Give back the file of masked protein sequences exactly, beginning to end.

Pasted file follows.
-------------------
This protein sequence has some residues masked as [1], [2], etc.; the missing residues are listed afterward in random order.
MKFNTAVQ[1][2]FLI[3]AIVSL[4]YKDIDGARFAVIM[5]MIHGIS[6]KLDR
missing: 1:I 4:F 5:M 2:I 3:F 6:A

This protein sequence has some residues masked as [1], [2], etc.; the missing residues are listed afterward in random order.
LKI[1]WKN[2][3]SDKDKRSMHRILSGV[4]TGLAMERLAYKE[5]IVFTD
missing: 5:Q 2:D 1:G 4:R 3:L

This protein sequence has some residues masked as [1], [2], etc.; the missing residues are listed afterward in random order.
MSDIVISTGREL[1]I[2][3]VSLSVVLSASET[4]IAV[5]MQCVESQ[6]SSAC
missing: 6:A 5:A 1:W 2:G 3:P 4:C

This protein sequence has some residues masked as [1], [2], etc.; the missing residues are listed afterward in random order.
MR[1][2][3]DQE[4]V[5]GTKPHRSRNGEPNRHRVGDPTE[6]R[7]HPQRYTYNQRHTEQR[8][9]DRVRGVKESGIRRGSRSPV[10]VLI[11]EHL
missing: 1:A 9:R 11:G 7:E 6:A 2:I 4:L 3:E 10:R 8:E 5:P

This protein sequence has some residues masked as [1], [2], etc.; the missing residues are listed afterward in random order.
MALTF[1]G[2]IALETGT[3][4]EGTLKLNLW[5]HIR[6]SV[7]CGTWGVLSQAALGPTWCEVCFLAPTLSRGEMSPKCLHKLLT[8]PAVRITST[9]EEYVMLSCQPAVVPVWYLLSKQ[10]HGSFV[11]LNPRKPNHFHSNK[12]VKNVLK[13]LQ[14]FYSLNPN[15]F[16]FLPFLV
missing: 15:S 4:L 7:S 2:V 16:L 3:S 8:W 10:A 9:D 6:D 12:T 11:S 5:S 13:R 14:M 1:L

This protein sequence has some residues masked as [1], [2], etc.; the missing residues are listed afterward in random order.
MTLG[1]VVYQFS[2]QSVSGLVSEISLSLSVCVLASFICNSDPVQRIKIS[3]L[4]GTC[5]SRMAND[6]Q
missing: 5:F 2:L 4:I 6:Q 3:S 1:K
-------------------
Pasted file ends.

This protein sequence has some residues masked as [1], [2], etc.; the missing residues are listed afterward in random order.
MKFNTAVQ[1][2]FLI[3]AIVSL[4]YKDIDGARFAVIM[5]MIHGIS[6]KLDR
missing: 1:I 4:F 5:M 2:I 3:F 6:A

This protein sequence has some residues masked as [1], [2], etc.; the missing residues are listed afterward in random order.
LKI[1]WKN[2][3]SDKDKRSMHRILSGV[4]TGLAMERLAYKE[5]IVFTD
missing: 5:Q 2:D 1:G 4:R 3:L

This protein sequence has some residues masked as [1], [2], etc.; the missing residues are listed afterward in random order.
MSDIVISTGREL[1]I[2][3]VSLSVVLSASET[4]IAV[5]MQCVESQ[6]SSAC
missing: 6:A 5:A 1:W 2:G 3:P 4:C

This protein sequence has some residues masked as [1], [2], etc.; the missing residues are listed afterward in random order.
MR[1][2][3]DQE[4]V[5]GTKPHRSRNGEPNRHRVGDPTE[6]R[7]HPQRYTYNQRHTEQR[8][9]DRVRGVKESGIRRGSRSPV[10]VLI[11]EHL
missing: 1:A 9:R 11:G 7:E 6:A 2:I 4:L 3:E 10:R 8:E 5:P

This protein sequence has some residues masked as [1], [2], etc.; the missing residues are listed afterward in random order.
MALTF[1]G[2]IALETGT[3][4]EGTLKLNLW[5]HIR[6]SV[7]CGTWGVLSQAALGPTWCEVCFLAPTLSRGEMSPKCLHKLLT[8]PAVRITST[9]EEYVMLSCQPAVVPVWYLLSKQ[10]HGSFV[11]LNPRKPNHFHSNK[12]VKNVLK[13]LQ[14]FYSLNPN[15]F[16]FLPFLV
missing: 15:S 4:L 7:S 2:V 16:L 3:S 8:W 10:A 9:D 6:D 12:T 11:S 5:S 13:R 14:M 1:L

This protein sequence has some residues masked as [1], [2], etc.; the missing residues are listed afterward in random order.
MTLG[1]VVYQFS[2]QSVSGLVSEISLSLSVCVLASFICNSDPVQRIKIS[3]L[4]GTC[5]SRMAND[6]Q
missing: 5:F 2:L 4:I 6:Q 3:S 1:K